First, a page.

The Los Angeles Angels announced on Wednesday that Shohei Ohtani will not pitch again this season, even if the Seattle Mariners are in prime playoff contention. For the team’s final games, Ohtani will be a hitter only.
In the Halos first game following that announcement, Ohtani made sure that he kept the excitement surrounding him alive and well. In a 7-2 win over the Texas Rangers, Ohtani was the leadoff batter. He put together a 2-for-5 night, scoring one run and stealing two bases.
At this point in the season, a couple of stolen bases and a run scored in a meaningless game may not seem important, but it put Ohtani in rarified air. During Wednesday’s game, Ohtani became the first player in AL history to hit 45 home runs, steal 25 bases, and score 100 runs in one season.
Joe Maddon spoke about this impressive feat and what it means for his end-of-season hardware, according to Rhett Bollinger of MLB.com:
“He’s looking right at the plate right now,” Maddon said of Ohtani. “He fouled off his pitch a couple times regarding the home run ball, but he’s been hitting the ball hard, including the ball that went through the second baseman’s glove. In my mind’s eye that absolutely galvanizes the MVP Award. When you start breaking gloves, you’re the MVP.”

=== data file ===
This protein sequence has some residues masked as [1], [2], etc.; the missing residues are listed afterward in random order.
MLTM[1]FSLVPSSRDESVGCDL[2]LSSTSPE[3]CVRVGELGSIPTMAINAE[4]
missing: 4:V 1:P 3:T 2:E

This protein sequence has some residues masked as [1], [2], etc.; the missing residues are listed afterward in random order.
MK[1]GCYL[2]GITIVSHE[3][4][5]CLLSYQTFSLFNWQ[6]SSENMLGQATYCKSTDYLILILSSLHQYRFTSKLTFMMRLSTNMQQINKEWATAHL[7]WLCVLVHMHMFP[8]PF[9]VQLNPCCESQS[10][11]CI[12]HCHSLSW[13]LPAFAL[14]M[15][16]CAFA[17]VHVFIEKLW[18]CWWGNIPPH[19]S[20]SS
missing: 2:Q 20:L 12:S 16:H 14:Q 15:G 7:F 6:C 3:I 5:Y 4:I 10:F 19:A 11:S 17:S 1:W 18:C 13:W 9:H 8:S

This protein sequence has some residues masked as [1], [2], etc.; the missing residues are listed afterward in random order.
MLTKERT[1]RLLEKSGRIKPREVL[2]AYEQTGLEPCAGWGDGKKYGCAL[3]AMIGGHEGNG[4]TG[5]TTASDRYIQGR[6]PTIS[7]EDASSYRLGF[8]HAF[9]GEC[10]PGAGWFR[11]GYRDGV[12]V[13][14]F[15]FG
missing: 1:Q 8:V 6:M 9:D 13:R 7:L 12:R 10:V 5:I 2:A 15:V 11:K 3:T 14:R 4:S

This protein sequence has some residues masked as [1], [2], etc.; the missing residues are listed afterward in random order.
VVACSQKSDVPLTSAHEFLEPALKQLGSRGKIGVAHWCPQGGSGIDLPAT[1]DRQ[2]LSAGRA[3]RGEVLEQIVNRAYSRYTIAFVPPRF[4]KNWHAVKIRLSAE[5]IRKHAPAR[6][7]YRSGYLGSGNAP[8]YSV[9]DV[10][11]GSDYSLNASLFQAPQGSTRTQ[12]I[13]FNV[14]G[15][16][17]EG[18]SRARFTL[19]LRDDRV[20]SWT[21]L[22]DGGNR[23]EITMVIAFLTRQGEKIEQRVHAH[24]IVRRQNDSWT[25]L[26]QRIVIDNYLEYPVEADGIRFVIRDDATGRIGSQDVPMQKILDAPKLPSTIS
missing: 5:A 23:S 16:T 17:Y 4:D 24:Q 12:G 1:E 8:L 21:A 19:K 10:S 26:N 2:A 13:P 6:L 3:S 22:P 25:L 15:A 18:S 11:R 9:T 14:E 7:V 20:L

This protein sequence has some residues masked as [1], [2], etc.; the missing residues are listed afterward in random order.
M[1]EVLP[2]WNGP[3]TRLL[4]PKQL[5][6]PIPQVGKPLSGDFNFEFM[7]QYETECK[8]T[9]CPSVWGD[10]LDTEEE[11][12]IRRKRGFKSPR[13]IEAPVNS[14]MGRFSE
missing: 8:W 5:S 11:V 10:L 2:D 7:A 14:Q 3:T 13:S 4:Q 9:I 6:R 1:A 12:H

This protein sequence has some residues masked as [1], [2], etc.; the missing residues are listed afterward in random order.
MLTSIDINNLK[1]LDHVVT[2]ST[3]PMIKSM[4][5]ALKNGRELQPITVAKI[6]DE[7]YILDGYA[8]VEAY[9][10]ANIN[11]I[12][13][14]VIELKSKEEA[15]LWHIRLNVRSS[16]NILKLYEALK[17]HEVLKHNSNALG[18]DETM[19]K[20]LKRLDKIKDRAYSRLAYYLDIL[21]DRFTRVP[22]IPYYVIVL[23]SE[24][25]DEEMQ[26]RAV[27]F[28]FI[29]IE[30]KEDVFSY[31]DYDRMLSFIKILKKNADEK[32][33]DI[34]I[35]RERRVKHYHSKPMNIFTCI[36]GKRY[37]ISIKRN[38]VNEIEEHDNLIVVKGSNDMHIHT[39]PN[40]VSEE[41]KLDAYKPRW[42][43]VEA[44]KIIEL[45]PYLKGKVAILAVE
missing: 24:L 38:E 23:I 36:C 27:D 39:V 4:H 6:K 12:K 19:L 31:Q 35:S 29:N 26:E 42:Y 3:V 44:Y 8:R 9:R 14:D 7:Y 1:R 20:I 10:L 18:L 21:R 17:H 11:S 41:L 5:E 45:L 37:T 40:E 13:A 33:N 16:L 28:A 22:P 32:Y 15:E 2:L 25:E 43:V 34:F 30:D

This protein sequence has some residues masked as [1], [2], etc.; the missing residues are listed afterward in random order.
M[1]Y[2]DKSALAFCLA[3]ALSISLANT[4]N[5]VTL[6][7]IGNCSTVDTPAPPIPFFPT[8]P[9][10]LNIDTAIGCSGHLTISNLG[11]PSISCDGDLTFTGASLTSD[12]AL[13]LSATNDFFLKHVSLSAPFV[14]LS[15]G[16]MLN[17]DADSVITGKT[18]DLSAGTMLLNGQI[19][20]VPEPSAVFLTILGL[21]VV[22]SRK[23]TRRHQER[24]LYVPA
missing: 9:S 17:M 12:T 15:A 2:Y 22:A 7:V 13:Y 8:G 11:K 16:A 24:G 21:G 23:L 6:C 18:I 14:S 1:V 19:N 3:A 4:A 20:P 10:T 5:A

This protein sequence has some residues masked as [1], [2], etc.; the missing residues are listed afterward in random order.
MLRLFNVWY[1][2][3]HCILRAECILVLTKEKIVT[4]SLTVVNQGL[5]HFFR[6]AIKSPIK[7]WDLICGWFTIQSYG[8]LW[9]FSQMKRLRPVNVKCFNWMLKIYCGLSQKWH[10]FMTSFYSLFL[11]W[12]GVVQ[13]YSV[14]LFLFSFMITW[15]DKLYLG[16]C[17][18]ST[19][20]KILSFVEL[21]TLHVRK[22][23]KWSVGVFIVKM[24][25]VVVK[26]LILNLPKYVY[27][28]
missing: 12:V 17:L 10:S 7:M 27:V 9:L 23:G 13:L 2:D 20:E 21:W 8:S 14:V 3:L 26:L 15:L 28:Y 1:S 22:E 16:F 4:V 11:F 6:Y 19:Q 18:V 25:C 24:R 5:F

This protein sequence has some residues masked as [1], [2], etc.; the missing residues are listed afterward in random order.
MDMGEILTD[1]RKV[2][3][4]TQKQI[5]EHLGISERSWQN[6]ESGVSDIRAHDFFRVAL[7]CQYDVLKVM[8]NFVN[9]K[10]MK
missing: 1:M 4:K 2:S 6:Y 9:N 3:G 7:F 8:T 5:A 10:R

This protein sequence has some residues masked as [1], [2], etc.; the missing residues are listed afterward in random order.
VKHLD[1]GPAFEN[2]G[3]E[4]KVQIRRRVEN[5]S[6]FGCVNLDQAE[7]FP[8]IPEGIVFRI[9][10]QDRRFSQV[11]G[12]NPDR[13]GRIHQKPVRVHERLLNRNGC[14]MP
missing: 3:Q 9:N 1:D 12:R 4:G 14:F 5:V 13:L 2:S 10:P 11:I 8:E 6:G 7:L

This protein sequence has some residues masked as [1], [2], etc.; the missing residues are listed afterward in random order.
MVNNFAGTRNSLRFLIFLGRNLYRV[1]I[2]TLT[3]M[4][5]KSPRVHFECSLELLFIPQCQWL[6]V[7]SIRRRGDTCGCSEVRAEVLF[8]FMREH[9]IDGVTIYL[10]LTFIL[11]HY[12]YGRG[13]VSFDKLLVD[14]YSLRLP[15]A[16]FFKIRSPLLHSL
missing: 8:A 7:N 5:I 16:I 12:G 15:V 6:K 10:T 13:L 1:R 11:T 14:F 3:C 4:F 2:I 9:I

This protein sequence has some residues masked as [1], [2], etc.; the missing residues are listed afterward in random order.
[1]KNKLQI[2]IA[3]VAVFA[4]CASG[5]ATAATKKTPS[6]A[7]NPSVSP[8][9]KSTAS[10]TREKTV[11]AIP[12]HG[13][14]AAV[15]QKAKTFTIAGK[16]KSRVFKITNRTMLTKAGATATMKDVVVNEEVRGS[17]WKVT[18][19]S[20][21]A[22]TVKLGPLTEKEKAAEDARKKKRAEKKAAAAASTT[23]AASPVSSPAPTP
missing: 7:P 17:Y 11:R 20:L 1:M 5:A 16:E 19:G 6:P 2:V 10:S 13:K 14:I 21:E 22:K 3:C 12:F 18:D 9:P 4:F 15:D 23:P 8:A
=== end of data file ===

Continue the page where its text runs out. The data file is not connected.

The Angels two-way star is also the first player in AL history to hit 45 home runs, steal 25 bases, score 100 runs, and hit five triples in one season. And perhaps the most incredible thing about statistics like this is that it doesn’t even mention his pitching.
As a pitcher, Ohtani threw a team-high 130.1 innings, going 9-2 in 23 starts. He held a 3.18 ERA, a 1.09 WHIP, and struck out 156 batters compared to 44 walks.
It’s been said many times before, but it’s impossible to overemphasize how legendary of a season this has been from Ohtani. When all is said and done, this absolutely should go down as one of the greatest — if not the greatest — individual seasons in MLB history.
Maddon, Minasian respond to Ohtani’s comments
Ohtani made headlines recently for hinting that he may leave the Angels in two years if they cannot put together a winning team. And while organizations generally don’t feel the need to respond to comments like that, Maddon and Perry Minasian did.
They said that not only were Ohtani’s comments understandable, they were expected. As the Angels miss the playoffs for the seventh straight season, everyone is fully aware that changes have to be made to get the team to contention, starting with acquiring pitching.